FREE Peak District Walk: Fernilee Reservoir (3.2 miles)

FREE Peak District Walk: Fernilee Reservoir (3.2 miles)

Below is a free chapter from Peak District Year Round Walks. This walk (a 3.2-mile route around Fernilee Reservoir) is one of 20 circular routes in the book, covering the area's finest countryside. This one makes for a fab winter stroll and is the perfect way to burn off some Christmas calories with the family.   

📥 DOWNLOAD THIS WALK. If you want to download a version of this walk to print or take with you on your phone, just click here! 

Fernilee Reservoir (3.2 miles) 

This is an ideal place for a winter stroll – pick a day with clear skies and you’re in for a real treat as the low sun reflects on the water. This wonderful landscape features woods, farms and reservoirs but can be a quiet place, ideal for enjoying a tranquil walk. It's popular with dog walkers – especially in the latter stages so you’ll probably see a few dogs bounding about. With the water and woods, it’s a canine paradise.

  • Terrain: Well marked paths, rocky in places. Some gentle climbs and a steep one to finish. Can be muddy after a rainy period
  • How to get there & parking: North of Buxton, the A5004 has a road signed off to the west for the Goyt Valley. From the main road, head past Errwood Sailing Club, cross the dam wall and you’ll find the main car park for Fernilee Reservoir at the other side. (Sat nav SK23 7HD)
  • Refreshments: The Shady Oak at Fernilee is popular with walkers. SK23 7HD


1. From the car park, head for the road and you’ll see the footpath you need heading across the grass to Fernilee Reservoir. Go through a gate, again following the signs for the reservoir. The impressive sight of this long reservoir greets you and then you go through a kissing gate, following the path that leads you down to the water’s edge. When you reach the track next to the reservoir, turn left onto it and continue along the route with the water on your right. Keep following the signs for Fernilee along the Waterside Walk. As you follow this route you’ll pass a few streams entering the reservoir and there’s a wood on the left with pine trees, squeaking and creaking. After a rocky section, head over a wooden footbridge and then the path leaves the reservoir and you climb up some steep steps.

2. When you reach a larger path at the top of the steps, turn right and follow the sign for Fernilee once again. This path will bring you back down the hill, getting you back towards the water.

3. When you get to a gate, go through it and turn right onto the road at the other side. When you get to the dam wall, turn right and head along it, taking time to enjoy the views across the water.

4. At the far side of the Fernilee Reservoir dam wall, look out for the overflow. Beyond the end of the dam wall, take the path on the right and you’ll once again find yourself walking by the side the reservoir. You’ll pass through a gate and there are a few benches that you pass on this stretch, making it an ideal place to stop for a snack. Continue until you get towards the end of the reservoir, when the imposing sight of Errwood Reservoir dam wall comes into view. Follow the track as it climbs steeply up the left side of the wall and comes out at a road.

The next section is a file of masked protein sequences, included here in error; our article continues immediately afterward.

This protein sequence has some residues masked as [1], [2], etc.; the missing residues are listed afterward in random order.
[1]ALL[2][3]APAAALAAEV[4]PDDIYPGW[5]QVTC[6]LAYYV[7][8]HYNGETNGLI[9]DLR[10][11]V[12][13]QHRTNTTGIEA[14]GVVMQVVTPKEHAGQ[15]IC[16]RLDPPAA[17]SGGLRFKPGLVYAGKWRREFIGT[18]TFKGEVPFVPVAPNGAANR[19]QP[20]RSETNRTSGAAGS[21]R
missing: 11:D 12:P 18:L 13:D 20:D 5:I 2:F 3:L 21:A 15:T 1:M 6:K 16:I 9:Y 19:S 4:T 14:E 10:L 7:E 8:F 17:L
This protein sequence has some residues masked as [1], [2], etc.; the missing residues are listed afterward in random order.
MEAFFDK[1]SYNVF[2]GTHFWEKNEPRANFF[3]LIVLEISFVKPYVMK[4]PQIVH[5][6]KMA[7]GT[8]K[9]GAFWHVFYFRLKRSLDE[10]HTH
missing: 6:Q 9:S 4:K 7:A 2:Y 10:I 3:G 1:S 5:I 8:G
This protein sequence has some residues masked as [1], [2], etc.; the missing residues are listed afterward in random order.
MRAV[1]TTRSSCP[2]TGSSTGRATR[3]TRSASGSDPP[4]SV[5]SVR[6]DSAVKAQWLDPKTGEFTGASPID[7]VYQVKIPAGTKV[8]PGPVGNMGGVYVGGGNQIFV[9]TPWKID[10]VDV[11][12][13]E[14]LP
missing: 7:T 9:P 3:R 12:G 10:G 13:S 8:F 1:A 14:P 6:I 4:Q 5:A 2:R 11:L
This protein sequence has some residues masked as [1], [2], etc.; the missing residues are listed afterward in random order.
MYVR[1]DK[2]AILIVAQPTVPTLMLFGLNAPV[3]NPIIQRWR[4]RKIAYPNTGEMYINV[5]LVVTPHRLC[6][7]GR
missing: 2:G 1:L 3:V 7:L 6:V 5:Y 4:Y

5. When you reach the road, turn right onto it and follow it as you go by the sailing club and along the dam wall for Errwood Reservoir. At far side of the dam wall, follow the road up the hill to the junction and the car park is directly opposite.

What To Look Out For – Fernilee Reservoir

Hidden below the twin reservoirs of Fernilee and Errwood, both of which you see on this walk, is a secret world that disappeared forever when the Stockport Water Corporation moved in during the 1930s. The first reservoir to be built was Fernilee, completed in 1938 to quench the thirst of Stockport and holding 4,940 million litres of water when full. The project cost £480,000 and was followed 30 years later by Errwood Reservoir, a £1.5 million construction holding 4,215 million litres of water. A compulsory purchase order saw the Stockport Corporation get hold of the Errwood Estate in 1930 and the folk who lived in the now flooded houses started to move away slowly. An article in the Nottingham Evening Post from 1936 refers to the “final exodus” as the last six families moved out, most taking their possessions and livestock the short distance to Whaley Bridge and Kettleshulme. Looking at the reservoirs today, it’s hard to imagine life carrying on many metres below the surface of what are now two very important stretches of water.


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  • Rory Batho
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